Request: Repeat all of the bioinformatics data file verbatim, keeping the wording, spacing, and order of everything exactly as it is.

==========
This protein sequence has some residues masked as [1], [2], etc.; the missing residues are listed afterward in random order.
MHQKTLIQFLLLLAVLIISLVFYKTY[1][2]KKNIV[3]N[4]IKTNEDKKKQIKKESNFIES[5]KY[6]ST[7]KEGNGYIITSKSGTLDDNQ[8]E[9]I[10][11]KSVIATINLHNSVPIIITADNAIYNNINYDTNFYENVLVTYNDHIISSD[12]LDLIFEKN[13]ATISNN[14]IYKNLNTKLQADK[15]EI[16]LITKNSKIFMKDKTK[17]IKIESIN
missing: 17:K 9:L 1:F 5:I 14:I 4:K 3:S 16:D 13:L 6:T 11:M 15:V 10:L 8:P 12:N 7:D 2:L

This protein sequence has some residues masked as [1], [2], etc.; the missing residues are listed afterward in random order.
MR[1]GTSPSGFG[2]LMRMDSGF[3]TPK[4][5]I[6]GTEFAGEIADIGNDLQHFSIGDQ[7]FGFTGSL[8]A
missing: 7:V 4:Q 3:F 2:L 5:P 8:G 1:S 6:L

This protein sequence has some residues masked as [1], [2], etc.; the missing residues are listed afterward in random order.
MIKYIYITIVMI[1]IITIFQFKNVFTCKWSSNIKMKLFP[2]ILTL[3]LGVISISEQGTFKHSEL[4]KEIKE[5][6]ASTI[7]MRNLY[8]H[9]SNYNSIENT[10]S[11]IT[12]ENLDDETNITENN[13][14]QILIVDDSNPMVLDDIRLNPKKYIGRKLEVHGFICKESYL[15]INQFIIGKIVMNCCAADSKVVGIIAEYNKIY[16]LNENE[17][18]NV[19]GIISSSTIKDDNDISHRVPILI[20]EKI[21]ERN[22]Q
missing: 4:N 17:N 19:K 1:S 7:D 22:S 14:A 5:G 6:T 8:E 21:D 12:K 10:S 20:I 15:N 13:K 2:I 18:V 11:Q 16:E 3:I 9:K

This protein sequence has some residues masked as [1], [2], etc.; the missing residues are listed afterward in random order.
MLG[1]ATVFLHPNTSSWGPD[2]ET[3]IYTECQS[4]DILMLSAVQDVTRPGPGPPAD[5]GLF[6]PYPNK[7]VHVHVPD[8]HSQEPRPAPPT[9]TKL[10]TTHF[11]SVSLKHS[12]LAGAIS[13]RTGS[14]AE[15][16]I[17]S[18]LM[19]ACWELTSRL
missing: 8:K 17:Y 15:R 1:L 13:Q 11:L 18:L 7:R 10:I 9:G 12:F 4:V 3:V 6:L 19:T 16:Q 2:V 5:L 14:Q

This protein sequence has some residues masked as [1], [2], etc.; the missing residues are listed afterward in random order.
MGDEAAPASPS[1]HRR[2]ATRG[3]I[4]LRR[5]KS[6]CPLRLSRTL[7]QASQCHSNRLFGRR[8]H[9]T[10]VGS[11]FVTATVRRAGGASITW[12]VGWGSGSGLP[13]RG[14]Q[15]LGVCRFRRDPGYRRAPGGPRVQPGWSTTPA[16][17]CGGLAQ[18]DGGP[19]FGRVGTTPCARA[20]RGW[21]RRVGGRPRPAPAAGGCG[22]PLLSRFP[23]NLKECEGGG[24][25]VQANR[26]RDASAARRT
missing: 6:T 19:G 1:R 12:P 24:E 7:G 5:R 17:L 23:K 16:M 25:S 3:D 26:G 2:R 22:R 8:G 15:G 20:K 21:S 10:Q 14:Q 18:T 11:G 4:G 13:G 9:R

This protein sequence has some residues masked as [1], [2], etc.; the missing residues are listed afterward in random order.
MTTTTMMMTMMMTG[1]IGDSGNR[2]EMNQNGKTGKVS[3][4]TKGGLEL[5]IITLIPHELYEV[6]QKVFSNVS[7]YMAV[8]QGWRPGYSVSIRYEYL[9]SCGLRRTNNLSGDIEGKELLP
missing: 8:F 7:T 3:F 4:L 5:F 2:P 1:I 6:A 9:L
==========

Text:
This protein sequence has some residues masked as [1], [2], etc.; the missing residues are listed afterward in random order.
MHQKTLIQFLLLLAVLIISLVFYKTY[1][2]KKNIV[3]N[4]IKTNEDKKKQIKKESNFIES[5]KY[6]ST[7]KEGNGYIITSKSGTLDDNQ[8]E[9]I[10][11]KSVIATINLHNSVPIIITADNAIYNNINYDTNFYENVLVTYNDHIISSD[12]LDLIFEKN[13]ATISNN[14]IYKNLNTKLQADK[15]EI[16]LITKNSKIFMKDKTK[17]IKIESIN
missing: 17:K 9:L 1:F 5:I 14:I 4:K 3:S 16:D 13:L 6:T 11:M 15:V 10:L 8:P 12:N 7:D 2:L

This protein sequence has some residues masked as [1], [2], etc.; the missing residues are listed afterward in random order.
MR[1]GTSPSGFG[2]LMRMDSGF[3]TPK[4][5]I[6]GTEFAGEIADIGNDLQHFSIGDQ[7]FGFTGSL[8]A
missing: 7:V 4:Q 3:F 2:L 5:P 8:G 1:S 6:L

This protein sequence has some residues masked as [1], [2], etc.; the missing residues are listed afterward in random order.
MIKYIYITIVMI[1]IITIFQFKNVFTCKWSSNIKMKLFP[2]ILTL[3]LGVISISEQGTFKHSEL[4]KEIKE[5][6]ASTI[7]MRNLY[8]H[9]SNYNSIENT[10]S[11]IT[12]ENLDDETNITENN[13][14]QILIVDDSNPMVLDDIRLNPKKYIGRKLEVHGFICKESYL[15]INQFIIGKIVMNCCAADSKVVGIIAEYNKIY[16]LNENE[17][18]NV[19]GIISSSTIKDDNDISHRVPILI[20]EKI[21]ERN[22]Q
missing: 4:N 17:N 19:K 1:S 7:D 22:S 14:A 5:G 6:T 8:E 21:D 12:K 10:S 20:I 15:N 13:K 2:I 18:V 11:Q 16:E 3:I 9:K

This protein sequence has some residues masked as [1], [2], etc.; the missing residues are listed afterward in random order.
MLG[1]ATVFLHPNTSSWGPD[2]ET[3]IYTECQS[4]DILMLSAVQDVTRPGPGPPAD[5]GLF[6]PYPNK[7]VHVHVPD[8]HSQEPRPAPPT[9]TKL[10]TTHF[11]SVSLKHS[12]LAGAIS[13]RTGS[14]AE[15][16]I[17]S[18]LM[19]ACWELTSRL
missing: 8:K 17:Y 15:R 1:L 13:Q 11:L 18:L 7:R 10:I 9:G 12:F 4:V 3:V 6:L 19:T 16:Q 2:V 5:L 14:Q

This protein sequence has some residues masked as [1], [2], etc.; the missing residues are listed afterward in random order.
MGDEAAPASPS[1]HRR[2]ATRG[3]I[4]LRR[5]KS[6]CPLRLSRTL[7]QASQCHSNRLFGRR[8]H[9]T[10]VGS[11]FVTATVRRAGGASITW[12]VGWGSGSGLP[13]RG[14]Q[15]LGVCRFRRDPGYRRAPGGPRVQPGWSTTPA[16][17]CGGLAQ[18]DGGP[19]FGRVGTTPCARA[20]RGW[21]RRVGGRPRPAPAAGGCG[22]PLLSRFP[23]NLKECEGGG[24][25]VQANR[26]RDASAARRT
missing: 6:T 19:G 1:R 12:P 24:E 7:G 5:R 17:L 23:K 16:M 25:S 3:D 26:G 2:R 22:R 8:G 15:G 20:K 21:S 10:Q 14:Q 18:T 11:G 4:G 13:G 9:R

This protein sequence has some residues masked as [1], [2], etc.; the missing residues are listed afterward in random order.
MTTTTMMMTMMMTG[1]IGDSGNR[2]EMNQNGKTGKVS[3][4]TKGGLEL[5]IITLIPHELYEV[6]QKVFSNVS[7]YMAV[8]QGWRPGYSVSIRYEYL[9]SCGLRRTNNLSGDIEGKELLP
missing: 8:F 7:T 3:F 4:L 5:F 2:P 1:I 6:A 9:L